Sitting at a brisk 11,152 feet (3400 meters), Cusco is quite high in elevation. Upon arriving in this Peruvian city, chances are you will need to acclimate to the altitude, especially before embarking in rigorous and strenuous activities like trekking to Machu Picchu or hiking to Rainbow Mountain.
In Cusco, there are many things to see and explore; Coricancha (the ancient Incan Temple of the Sun), San Blas and San Pedro markets, the Plaza de Armas (main square), Baratillo Flea Market on Saturdays, the Planetarium, Sacsayhuamán Incan ruins and more.
Undoubtedly you can spend a week in this city, soaking up the Peruvian culture and preparing for Machu Picchu. With all of the activities and time spent in Cusco, likely are you will need some caffeine to fuel your days.
After spending 3 months traveling around Colombia, I set off for the sensational land of Peru thrilled to have one more month exploring South America, I knew I had to spend part of it hiking to Machu Picchu.
Side note: It might seem a little crazy to spend three months in just one country, but Colombia will soon be a very popular travel destination (for good reason) so I needed to experience more of the country in order for Sapphire & Elm to accurately recommend a very curated selection of locations and activities for each of our individual clients.
I hopped on a flight from Bogota to Cusco with the intention of discovering only the southern region of Peru. I wanted to explore Machu Picchu, Rainbow Mountain, Lake Titicaca and the Nazca Lines. I was also eager to find out from locals and other travelers of additional recommendations.
When I arrived in Cusco, my game plan was to acclimate to this new high elevation and to ensure I could get some work done before unplugging for a full day or days at a time.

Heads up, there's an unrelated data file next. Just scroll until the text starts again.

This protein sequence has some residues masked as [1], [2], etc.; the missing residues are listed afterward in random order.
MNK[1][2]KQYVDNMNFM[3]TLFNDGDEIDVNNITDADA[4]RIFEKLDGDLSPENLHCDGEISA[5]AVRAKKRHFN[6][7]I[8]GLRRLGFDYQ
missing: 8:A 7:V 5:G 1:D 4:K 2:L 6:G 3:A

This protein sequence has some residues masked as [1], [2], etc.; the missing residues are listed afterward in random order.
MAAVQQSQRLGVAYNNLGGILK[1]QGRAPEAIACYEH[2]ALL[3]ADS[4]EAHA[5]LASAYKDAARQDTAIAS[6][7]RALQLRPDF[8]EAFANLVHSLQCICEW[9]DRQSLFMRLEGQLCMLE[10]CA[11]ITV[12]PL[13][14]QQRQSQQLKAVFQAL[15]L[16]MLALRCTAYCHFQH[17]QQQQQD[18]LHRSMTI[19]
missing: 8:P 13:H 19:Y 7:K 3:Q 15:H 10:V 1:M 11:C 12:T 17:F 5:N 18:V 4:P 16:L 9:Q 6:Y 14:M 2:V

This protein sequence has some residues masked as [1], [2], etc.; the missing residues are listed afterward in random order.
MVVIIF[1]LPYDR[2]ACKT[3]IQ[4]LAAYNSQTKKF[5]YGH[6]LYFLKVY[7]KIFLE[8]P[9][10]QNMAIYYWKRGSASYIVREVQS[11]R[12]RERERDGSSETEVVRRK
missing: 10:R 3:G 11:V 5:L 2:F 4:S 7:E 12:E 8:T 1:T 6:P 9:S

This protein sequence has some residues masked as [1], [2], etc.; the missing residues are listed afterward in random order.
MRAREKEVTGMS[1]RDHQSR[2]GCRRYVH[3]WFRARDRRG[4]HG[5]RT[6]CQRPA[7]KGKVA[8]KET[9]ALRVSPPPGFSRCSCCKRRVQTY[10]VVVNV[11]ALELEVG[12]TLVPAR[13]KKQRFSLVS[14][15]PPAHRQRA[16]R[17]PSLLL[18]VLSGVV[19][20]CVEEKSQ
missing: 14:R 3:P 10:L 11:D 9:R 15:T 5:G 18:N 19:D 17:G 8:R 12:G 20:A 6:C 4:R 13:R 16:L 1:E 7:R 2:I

Additionally since I had been away from my "office" at home, you could say I was a little behind on work tasks. The last month I was in Colombia, I spent 2 weeks in Spanish School in Medellin and was, therefore, spending almost all of my time in class (20 hours per week), in private one-on-one lessons, studying and exploring the many wonderful cultural aspects of Medellin. Then with the remaining 12 days in Colombia, I was furiously visiting four remaining destinations I hadn’t seen yet in order to get a feel for the area, how easy it is to get around, what the town is like, how much time you need minimum to see the town and do the activities, etc. All this left very little time for work on the computer.
Fast forward to Cusco, Peru.
I touched down in the Cusco airport and asked several people working the best course of action getting into the city.
traveler’s tip: Booking a taxi inside of the airport is more than twice the price as the taxis that are waiting just outside of the airport doors. As always, make sure to ask to see their certification.
When I arrived in the city center I was delightfully surprised about how tranquil the city was.
I assumed Cusco would be a massive, sprawling city with skyscrapers and traffic. It was quite the opposite, it felt more like a pueblo.
Buildings were an approachable two stories and cobblestone decorated the streets. Remnants of Spanish colonial reign was evident yet the colorful Peruvian culture was what tugged at my heart.
I immediately felt comfortable in Cusco.
I quickly decided I would spend more than just a few days here exploring the streets, boutiques, markets, and coffee shops of Cusco. It was a city that I could just be in and soak up the new distinct feeling of being in a foreign country for the first time. One of my favorite feelings in the world; a mix of wonder, excitement, nerves, and vulnerability regarding the encounters looming in my near future.
While in this major city with reliable and accessible Wi-Fi, I was determined to allocate substantial time for working on Sapphire & Elm business tasks especially organizing all the details I had learned and experienced while in Colombia. This essential information is what sets us apart in being able to provide our clients with the most unique, authentic and tailored trip.
As a digital nomad, I spend 5, 8, 10+ hours per day on my computer abroad, so I am constantly on the lookout for coffee shops that are suitable for extended hours working. For me, that means;
Fast, reliable Wi-Fi
Tables with nearby outlets and comfortable seating